City Government and Urban development and Development/Redevelopment and Historic Preservation and Government & Economic Development and Real Estate & Retail

Union Station gets new scrutiny after spate of repairs

December 14, 2013
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A portion of the brick wall on the south side of Union Station collapsed late last year during a wind storm. The city spent $290,000 on repairs.

Last month, a piece of the 127-year-old building’s ceiling fell, costing the city another $60,000 to fix.

The city is spending $600,000 to replace an escalator with an elevator to meet code requirements, and renovate the lobby.

rop-union-station-121613-15col.jpgPieces falling from Union Station have prompted city officials to mount the most comprehensive inspection of the building in several years. (IBJ photo/Eric Learned)

Seeing small projects pile up, city officials have launched an effort to assess the building’s condition with the most thorough inspection in several years.

The study, started by Browning Day Mullins Dierdorf Architects earlier this month, should take 30 to 60 days to complete at a cost to the city of $110,000. CSX, which operates the rail line running through Union Station, separately is gauging the condition of the tracks and is doing its own pricy inspection.

No one from the city is suggesting Union Station is due for a major overhaul. But some basic upkeep and tuck pointing likely is in order, said Adam Thies, director of the city’s Department of Metropolitan Development.

For all its historical significance, the building is getting more expensive for the city to maintain. The tab was $1.7 million in 2012.

“The building takes 24 trains a day and it’s 100 years old,” Thies said. “It’s going to have issues at times, and this is part of that.”

union-station-factbox.gifThe iconic structure that houses the Crowne Plaza Hotel, which is undergoing its own $8 million renovation, actually predates the 20th century. It opened in 1886.

Browning Day’s inspection will attempt to determine areas where repairs might be needed most, architect Greg Jacoby said.

“We felt that we ought to look at the whole structure and see if there’s a bigger problem or if it’s just isolated,” he said.

The inspection will be confined to the rail line portion of the station where tenants are located and will not include what’s known as The Grand Hall, the piece of Union Station that holds the most historical importance.

The building is in no danger of making Indiana Landmarks’ annual list of the state’s most endangered landmarks, mainly because of the city’s ownership and involvement in managing the property, said Mark Dollase, the not-for-profit’s vice president of preservation services.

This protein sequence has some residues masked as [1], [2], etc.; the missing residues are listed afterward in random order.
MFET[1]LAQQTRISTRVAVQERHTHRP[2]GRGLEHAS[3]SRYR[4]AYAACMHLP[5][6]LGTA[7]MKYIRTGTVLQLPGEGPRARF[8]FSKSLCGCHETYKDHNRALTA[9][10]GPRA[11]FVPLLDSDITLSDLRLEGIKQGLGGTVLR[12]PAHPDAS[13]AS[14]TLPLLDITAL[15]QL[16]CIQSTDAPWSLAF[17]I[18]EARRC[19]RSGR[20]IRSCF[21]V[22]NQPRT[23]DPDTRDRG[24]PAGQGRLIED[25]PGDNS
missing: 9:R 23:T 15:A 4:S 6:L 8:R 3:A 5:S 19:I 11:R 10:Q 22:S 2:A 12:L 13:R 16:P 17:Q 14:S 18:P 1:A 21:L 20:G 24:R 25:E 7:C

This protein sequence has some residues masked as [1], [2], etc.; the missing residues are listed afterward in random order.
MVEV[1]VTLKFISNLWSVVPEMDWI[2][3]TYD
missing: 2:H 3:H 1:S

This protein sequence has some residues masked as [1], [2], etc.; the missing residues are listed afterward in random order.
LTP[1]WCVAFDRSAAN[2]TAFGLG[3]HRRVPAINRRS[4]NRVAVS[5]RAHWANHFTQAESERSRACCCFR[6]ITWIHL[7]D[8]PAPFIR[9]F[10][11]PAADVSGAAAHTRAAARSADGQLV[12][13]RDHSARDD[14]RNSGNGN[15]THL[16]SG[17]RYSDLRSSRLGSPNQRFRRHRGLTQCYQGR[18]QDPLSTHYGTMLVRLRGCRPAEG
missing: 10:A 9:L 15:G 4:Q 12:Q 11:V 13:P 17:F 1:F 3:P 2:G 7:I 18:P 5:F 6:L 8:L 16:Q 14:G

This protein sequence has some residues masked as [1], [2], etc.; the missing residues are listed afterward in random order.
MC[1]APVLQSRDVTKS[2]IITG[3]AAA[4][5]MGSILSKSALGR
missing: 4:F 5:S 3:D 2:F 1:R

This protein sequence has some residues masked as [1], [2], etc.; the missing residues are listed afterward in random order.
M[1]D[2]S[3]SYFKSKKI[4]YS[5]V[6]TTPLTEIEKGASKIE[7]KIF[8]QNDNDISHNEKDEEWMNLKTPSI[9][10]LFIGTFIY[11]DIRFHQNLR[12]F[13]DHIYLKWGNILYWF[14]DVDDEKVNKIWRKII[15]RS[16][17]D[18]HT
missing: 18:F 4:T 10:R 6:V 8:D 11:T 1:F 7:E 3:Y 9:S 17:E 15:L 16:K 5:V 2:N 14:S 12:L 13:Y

Yet it still demands Indiana Landmarks’ full respect.

“Union Station is one of the most important historic landmarks in downtown Indianapolis,” he said.

It was designed by Pittsburgh architect Thomas Rodd in the Richardsonian Romanesque style, an offshoot of Romanesque Revival architecture named after Henry Hobson Richardson, who designed Trinity Church in Boston in the 1870s.

Completed in 1886, Union Station by the turn of that century serviced more than 200 trains a day, forcing the construction of an elevated platform to avoid interfering with street traffic. As travel by train began to wane following World War II, the train station fell into disrepair.

Adam Thies Thies

It was placed on the National Register of Historic Places in 1982 and, four years later, was converted to a marketplace containing a collection of restaurants, nightclubs and specialty stores. That’s probably the last time the building has undergone a comprehensive rehab, Dollase said.

The last retail tenant, Hooters, left in 1997. A small collection of offices and not-for-profits occupies the space now, which boasts a healthy 98.7-percent occupancy rate. The Crowne Plaza that anchors the west end is still its largest tenant, occupying almost 154,000 square feet of the 275,000-square-foot station.

Former tenants include the Mexican consulate, a go-kart track and the 21st Century Charter School.

Reclaiming Union Station as a transportation hub, servicing more than a few Amtrak routes, would be ideal, Dollase said.

“With all the conversation going on in the city right now about transit and the need for mass transit, if properly designed and planned,” he said, “Union Station could again be a center for transit in Indianapolis.”

That’s probably not going to happen. City and local mass transit leaders reached consensus last year on a site for a $30 million downtown transit center funded mostly by a federal grant.

The preferred location is a half-block, city-owned surface parking lot along Washington Street between the City-County Building and Marion County Jail that would serve IndyGo buses and future transit offerings.

Whatever the future holds for Union Station, its importance to downtown is not lost on Browning Day’s Jacoby.

“Very few cities have a building of that quality of architecture,” he said. “It’s a gem that every now and then we need to invest some money in.”•

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